For decades the Italian film industry often emulated the successful films of the United States. Through the late 1950s and early 1960s, with the popularity of such Hollywood films as The Ten Commandments and Spartacus, this often took the form of Biblical epics and stories set in the Greco-Roman period. Critics, with some derision in their voices, called these films peplum (using the Latin word for the Roman style tunics worn in such films) or sword-and-sandal movies. Fans have reconstituted those slags into something more positive. In the early part of this movement, Hercules was by and far the most popular character for these types of films. Between 1958 and 1965, some 19 Hercules films were made in Italy with at least ten different actors portraying the mythic legend.
After the success of Black Sunday, Mario Bava was recruited to make the second Hercules film starring bodybuilder Reg Park. Depending on how you count them, it was Bava’s second film as the credited director (though he helped direct several other films and even took over when the primary director dropped out on a couple of films, so it really does depend on how you want to count them) and his first in full color. It feels like the 1981 version of Clash of the Titans made on a classic Doctor Who budget. Bava reused some old sets, rented a few others for what must have been a day or two, made good use of mirrors to make things look bigger than they actually were, and flooded the sets with fog to add a mysterious air. The script is passable and the acting almost universally bad, and yet I think I kind of loved it.
Bava started out as a cinematographer (he did dual duty as both cinematographer and director on this film and almost every film he made hereafter) and he had a master's eye for creating interesting images on all his movies. Working with color on this film for the first time, he went all out, blasting the eye with beautiful and bold primary colors. He uses his limited budget and borrowed sets to great effect, creating something that will be beloved by kids and admired by adults.
Returning home from his many adventures (as seen in Hercules and the Conquest of Atlantis), Hercules (Reg Park) finds that his one true love, Princess Deianira (Leonora Ruffo) has gone mad. The royal caretaker (or possibly interim King, the script doesn’t make it clear as to his official title) Lico (Christopher Lee) informs Hercules that she has been this way since her father, the King, died and she was without him to take comfort. Hercules consults the oracle Medea (Gaia Germani) who tells him to seek the Stone of Forgetfulness which lies in the depths of Hades.
Hercules, along with his trusted friend Theseus (George Ardisson) and comic relief Telemachus (Franco Giacobini), set off for the stone which will hopefully save Deianira. First, they must find a magic apple in the Garden Of The Hesperides. This means climbing a tree that doesn’t want to be climbed (Hercules, genius that he is, eventually decides to throw a boulder at it - something we will see him to far too many times in this film). The apple, once obtained, enables them entry into Hades where they must dive into a lake of fire, climb a rope above a river of lava, and battle a rock monster. Once the stone is obtained, the three head home only to find it was Lico all along who was poisoning the princess, working with the forces of darkness in order to rule the world. He has the power of Hades to raise the dead creating an army of zombies that Hercules must destroy (by throwing large, stone Roman columns at them).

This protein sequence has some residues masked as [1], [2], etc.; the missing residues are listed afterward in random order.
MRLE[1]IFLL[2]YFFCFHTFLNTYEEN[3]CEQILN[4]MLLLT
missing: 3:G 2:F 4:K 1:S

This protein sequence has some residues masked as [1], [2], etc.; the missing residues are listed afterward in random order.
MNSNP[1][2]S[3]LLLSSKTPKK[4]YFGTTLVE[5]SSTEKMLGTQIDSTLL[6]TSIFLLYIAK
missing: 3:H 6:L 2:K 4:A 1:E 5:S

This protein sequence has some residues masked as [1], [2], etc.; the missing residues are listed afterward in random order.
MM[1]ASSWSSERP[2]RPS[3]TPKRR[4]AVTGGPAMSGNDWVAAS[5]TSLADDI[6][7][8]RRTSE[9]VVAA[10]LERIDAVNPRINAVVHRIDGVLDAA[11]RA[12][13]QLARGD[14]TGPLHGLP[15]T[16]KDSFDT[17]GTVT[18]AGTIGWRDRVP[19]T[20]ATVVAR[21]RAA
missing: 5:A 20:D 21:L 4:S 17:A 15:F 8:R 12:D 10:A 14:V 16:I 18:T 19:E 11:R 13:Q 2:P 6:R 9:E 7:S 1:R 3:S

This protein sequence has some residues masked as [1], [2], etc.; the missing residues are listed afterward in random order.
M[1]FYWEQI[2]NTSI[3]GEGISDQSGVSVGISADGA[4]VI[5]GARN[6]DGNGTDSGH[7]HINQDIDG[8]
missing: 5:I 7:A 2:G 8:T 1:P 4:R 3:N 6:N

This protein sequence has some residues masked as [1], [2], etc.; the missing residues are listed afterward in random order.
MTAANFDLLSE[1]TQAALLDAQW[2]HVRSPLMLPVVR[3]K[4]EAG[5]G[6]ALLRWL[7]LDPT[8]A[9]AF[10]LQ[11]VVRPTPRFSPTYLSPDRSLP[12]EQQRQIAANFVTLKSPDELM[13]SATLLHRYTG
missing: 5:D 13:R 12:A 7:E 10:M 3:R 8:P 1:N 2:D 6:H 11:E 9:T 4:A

It is all a bit silly, but tons of fun and Bava manages to make nearly every moment of it a visual feast. The blending of sword and sandals epic with classic horror elements was a new thing. It doesn't always work, but it did manage to start its own mini-genre proving once again how far ahead of his time Mario Bava was.
Reg Park is certainly muscle-bound, and amiable, but there is a reason he’s remembered as a bodybuilder rather than an actor. The rest of his friends do a reasonably good job and the women aren’t asked to do anything more than look beautiful, and they do that well. Christopher Lee is given the best entrances, lighting, and lines. He’s always great and he seems to be enjoying himself here.
Kino Lorber presents the film with a brand new 2K restoration with a 1080p transfer and a 2.35: aspect ratio. Extras include an interview with George Ardisson and a very informative audio commentary by the always great Tim Lucas.
It also includes three versions of the film on two disks. The first disk contains the U.S. and Italian releases. The video for both these versions is the same but the audio is in English and Italian respectively. As I always mention with these types of films, Italian cinema often included multi-national actors, allowing them to speak their native language onset and then overdubbed the dialogue in post-production. In this version, the two translations are significantly different with the U.S. dialogue being more comical in nature and the Italian version being serious throughout. Strangely enough, Christopher Lee has his voice dubbed in the U.S. version but he dubbed his own voice in Italian. The second disk contains the U.K. release of the film which added in some animated opening titles, changed the dialogue somewhat, and added in an extra expository scene (by looping in a Medea talking which was easy to sync as she wears a mask the entire time).
Hercules in the Haunted World is a movie I would have loved as a kid. It has action and humor, monsters and pretty girls. As an adult, I can enjoy the goofy adventure story, but truly relish the fantastic world that ario Bava managed to create on a meager budget and limited set pieces. I can very much recommend it to anyone, but especially Bava fans.